When managers and owners of Symphony Residences nursing home discovered employees had stolen more than $700,000 from a 98-year-old resident who has Alzheimer’s disease, they didn’t fire them or go to authorities — they sought to cover it up, according to a lawsuit. The Cook County public guardian’s office filed a 335-page complaint seeking monetary damages for four entities that own Symphony Residences, several managers and the five employees accused of stealing Grace Watanabe’s life savings. The lawsuit alleges Cruz and other nursing home executives discovered the theft and failed to report it to law enforcement.
Bank regulators noticed irregularities and brought the case to the attention of authorities.
The lawsuit accuses nursing home executives of locking Watanabe in an office to keep county social workers from moving her to another nursing home. Word of the standoff got back to authorities who dispatched Dawn Lawkowski-Keller, an attorney who works in the financial recovery unit. After a shouting match, Lawkowski-Keller boiled it down for Symphony Executive Director Erika Cruz: “You have 5 minutes or we’re calling the cops.” Cruz finally freed Watanabe.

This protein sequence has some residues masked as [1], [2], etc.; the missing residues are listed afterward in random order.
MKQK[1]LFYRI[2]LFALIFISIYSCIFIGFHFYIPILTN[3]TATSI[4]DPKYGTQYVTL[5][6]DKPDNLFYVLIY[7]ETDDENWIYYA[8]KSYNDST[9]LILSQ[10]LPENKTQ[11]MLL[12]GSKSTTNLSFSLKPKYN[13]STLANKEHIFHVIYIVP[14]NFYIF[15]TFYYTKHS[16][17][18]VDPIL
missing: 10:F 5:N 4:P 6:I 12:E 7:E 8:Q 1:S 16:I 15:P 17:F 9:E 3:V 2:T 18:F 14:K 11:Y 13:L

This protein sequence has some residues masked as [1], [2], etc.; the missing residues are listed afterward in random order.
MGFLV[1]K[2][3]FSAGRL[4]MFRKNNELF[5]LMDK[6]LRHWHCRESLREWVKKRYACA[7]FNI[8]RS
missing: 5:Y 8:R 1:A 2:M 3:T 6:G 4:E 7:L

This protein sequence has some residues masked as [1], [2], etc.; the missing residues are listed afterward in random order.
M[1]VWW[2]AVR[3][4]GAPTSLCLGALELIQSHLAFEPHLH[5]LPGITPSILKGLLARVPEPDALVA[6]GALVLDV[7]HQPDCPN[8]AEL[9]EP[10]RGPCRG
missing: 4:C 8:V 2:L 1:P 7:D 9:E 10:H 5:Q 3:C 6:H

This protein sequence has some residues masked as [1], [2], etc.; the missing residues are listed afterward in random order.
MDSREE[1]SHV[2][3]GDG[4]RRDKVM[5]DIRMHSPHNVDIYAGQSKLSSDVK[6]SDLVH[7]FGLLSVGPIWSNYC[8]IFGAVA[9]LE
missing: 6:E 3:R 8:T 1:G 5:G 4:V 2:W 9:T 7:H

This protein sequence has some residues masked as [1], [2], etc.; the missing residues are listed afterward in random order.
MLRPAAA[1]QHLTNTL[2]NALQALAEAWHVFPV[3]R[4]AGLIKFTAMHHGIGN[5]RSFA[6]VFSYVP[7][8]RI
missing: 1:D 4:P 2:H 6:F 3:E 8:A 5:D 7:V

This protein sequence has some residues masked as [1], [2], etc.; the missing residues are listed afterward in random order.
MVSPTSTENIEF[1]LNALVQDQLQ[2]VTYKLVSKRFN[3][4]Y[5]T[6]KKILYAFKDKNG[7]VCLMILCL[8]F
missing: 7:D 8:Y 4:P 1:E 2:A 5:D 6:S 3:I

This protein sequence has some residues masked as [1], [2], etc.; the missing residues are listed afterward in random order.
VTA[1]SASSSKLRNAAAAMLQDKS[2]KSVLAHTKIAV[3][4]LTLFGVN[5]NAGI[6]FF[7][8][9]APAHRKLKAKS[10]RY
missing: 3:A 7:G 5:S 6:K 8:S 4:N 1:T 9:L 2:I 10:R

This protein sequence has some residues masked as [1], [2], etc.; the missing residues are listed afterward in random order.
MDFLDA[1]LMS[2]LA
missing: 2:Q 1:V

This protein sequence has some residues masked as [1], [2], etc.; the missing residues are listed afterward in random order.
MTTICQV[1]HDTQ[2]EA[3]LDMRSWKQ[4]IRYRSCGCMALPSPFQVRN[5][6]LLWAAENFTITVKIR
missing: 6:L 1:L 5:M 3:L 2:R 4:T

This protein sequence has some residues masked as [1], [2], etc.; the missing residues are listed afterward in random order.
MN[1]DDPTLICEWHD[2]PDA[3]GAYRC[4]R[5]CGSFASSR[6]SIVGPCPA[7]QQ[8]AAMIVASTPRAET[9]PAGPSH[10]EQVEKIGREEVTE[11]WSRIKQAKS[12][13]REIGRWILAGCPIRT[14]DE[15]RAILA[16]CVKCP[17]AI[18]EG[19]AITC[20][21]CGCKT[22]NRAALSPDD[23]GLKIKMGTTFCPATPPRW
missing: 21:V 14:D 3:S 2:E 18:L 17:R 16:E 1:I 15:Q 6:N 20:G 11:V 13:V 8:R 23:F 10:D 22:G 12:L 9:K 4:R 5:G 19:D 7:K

An investigation later concluded that five nursing home employees used Watanabe as their personal piggy bank — draining her life savings through a series of ATM withdrawals, forged checks and other payments. Two of the five employees accused in the civil suit of stealing from Watanabe have been charged criminally with financial exploitation of an elderly person.
A separate civil suit filed seeking information from Symphony is stalled while company executives appeal a September court order compelling them to testify. They are being fined $400 for every day they defy the order and remain silent.
Watanabe was born in Santa Cruz, California, in 1921 and was held in the Poston internment camp from 1942 to 1946. After her release, she earned a bachelor’s degree in English from the University of Illinois at Chicago.